Supreme Court justices show support for church, in Gorsuch’s 1st high-profile case

A majority on the Supreme Court appeared to offer support Wednesday for a church excluded from a publicly funded aid program, during the hearing for what was considered Justice Neil Gorsuch’s first high-profile case.

At issue is a double dose of contentious issues: religious freedom and taxpayer funding. It is one of the most closely watched cases of the term, and could portend a series of upcoming church-state disputes facing the justices.

The justices are considering whether Trinity Lutheran Church in Columbia, Mo., should be eligible for state funds. The church sued after being denied funding to improve the surface of a playground used by its preschool, by replacing gravel with softer, recycled synthetic rubber.

The state program gives grants to nonprofits seeking a safer recreational environment for children. But Missouri’s law — similar to those in roughly three-dozen other states – prohibits direct government aid to educational institutions that have a religious affiliation.

Republican Gov. Eric Greitens’s unexpected decision last week to change the policy and allow religious institutions to participate in the program raised questions about whether the constitutional fight is now moot — but no one on the nine-member bench appeared ready to punt the case away.

Instead, an intense hour of oral arguments focused on the merits.

“I’m not sure it’s a ‘free exercise’ [of religion] question,” said Justice Sonia Sotomayor. “No one is asking the church to change its beliefs. The state is just saying it doesn’t want to be involved in giving [public] money to the church.”

But other members of the court questioned the church’s exclusion.

“You’re denying one set of actors from competing [for the grant money] because of religion,” Justice Elena Kagan said. She called it a “clear burden on a constitutional right.”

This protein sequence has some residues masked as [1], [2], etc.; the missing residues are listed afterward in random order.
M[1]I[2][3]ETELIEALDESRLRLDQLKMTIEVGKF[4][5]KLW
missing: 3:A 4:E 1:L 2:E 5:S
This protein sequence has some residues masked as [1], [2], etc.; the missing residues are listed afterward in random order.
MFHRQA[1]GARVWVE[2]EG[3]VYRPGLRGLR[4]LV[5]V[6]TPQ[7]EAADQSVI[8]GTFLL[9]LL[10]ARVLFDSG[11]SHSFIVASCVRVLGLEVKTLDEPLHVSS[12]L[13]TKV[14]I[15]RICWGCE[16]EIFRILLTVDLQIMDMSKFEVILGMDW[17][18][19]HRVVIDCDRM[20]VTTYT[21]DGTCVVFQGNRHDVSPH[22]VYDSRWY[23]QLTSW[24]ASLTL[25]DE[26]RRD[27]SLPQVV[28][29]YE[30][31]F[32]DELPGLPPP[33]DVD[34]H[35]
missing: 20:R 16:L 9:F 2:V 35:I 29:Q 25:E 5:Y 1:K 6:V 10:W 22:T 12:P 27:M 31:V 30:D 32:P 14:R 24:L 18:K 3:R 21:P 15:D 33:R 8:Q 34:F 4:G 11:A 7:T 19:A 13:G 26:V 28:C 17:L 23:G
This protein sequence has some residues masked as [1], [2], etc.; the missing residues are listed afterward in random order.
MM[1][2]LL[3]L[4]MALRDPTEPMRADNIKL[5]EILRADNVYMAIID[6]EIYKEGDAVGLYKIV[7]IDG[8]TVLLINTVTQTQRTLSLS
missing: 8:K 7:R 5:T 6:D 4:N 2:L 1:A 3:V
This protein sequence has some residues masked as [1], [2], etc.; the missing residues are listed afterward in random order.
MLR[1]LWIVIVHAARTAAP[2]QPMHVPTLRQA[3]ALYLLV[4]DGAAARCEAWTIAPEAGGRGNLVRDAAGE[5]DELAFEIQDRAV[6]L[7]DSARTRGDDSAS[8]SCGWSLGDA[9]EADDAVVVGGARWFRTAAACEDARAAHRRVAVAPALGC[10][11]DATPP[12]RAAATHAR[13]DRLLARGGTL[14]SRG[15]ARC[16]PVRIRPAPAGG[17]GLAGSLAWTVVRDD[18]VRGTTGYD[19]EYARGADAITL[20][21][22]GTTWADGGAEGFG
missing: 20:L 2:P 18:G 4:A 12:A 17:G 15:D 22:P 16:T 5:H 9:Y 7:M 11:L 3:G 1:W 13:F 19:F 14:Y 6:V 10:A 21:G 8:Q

The Constitution’s First Amendment speaks on religion in the public sphere with two important provisions. The Establishment Clause prohibits the government from unduly preferring or promoting religion over non-religion, and vice versa. And the Free Exercise Clause protects Americans’ rights to practice their faith, absent a “compelling” government interest.

Gorsuch, the court’s newest member, was subdued by comparison to his active involvement during his first two days of arguments. He only asked a couple brief questions of the state’s lawyer near the end of arguments.

The Supreme Court accepted the church’s petition for review back in January 2016, when Justice Antonin Scalia was still the senior conservative. His death a month later kept the case on hold, possibly because the eight justices believed they would ultimately tie. Such splits mean no nationwide precedent is set.

Trinity Lutheran’s high-profile case was finally put on the argument schedule for April, just in time for Gorsuch to perhaps cast the deciding vote.

The Christian church operates its Child Learning Center to serve families, incorporating “daily religion and developmentally appropriate activities in a preschool program.”

To minimize injuries on its playground, the church applied to the state’s “Scrap Tire Surface Material Grant” program, funded by a 50-cent tax on the purchase of new tires. The church says its application ranked fifth out of 44 other nonprofits, but was ultimately denied.

Missouri’s constitution says “no money shall ever be taken from the public treasury, directly or indirectly, in aid of any church, section or denomination of religion.”

The high court has never fully answered whether “free exercise of religion” compels states to provide taxpayer funds to religious institutions, through neutral means that do not promote faith-based beliefs or practices.

Teachers unions, meanwhile, worry a ruling favoring Trinity Lutheran would add nationwide momentum for private school voucher programs, part of the school-choice movement which the Trump administration has promoted. And some organizations fear a sweeping conservative-majority court opinion would lead to discrimination with the backing of government money.

Into the debate jumped Gorsuch, who took heat from Senate Democrats during his confirmation over past cases dealing with religion, while serving as a federal appeals court judge in Denver for over a decade.

Perhaps the 49-year-old justice’s highest-profile case was the 2013 concurrence supporting the right of for-profit, secular institutions (and individuals too, he argued) to oppose the Obama’s administration mandate to provide contraceptives to their workers. Gorsuch affirmed his past ardent commitment to religious freedom against claims of government “intrusion.”

Besides the Trinity case at hand, the Supreme Court in coming days could accept two other religious liberty disputes for future review: Whether a Colorado baker and a Washington state florist can be compelled to do business with same-sex couples, which they say would violate their “sincerely held” religious beliefs.

The current case is Trinity Lutheran Church of Columbia, Inc. v. Comer (15-577). A ruling is expected in late June.

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Author, Pastor, Development and Valuation Surveyor, CEO LandAssets Consult Ltd., Publisher, The Property Gazette.

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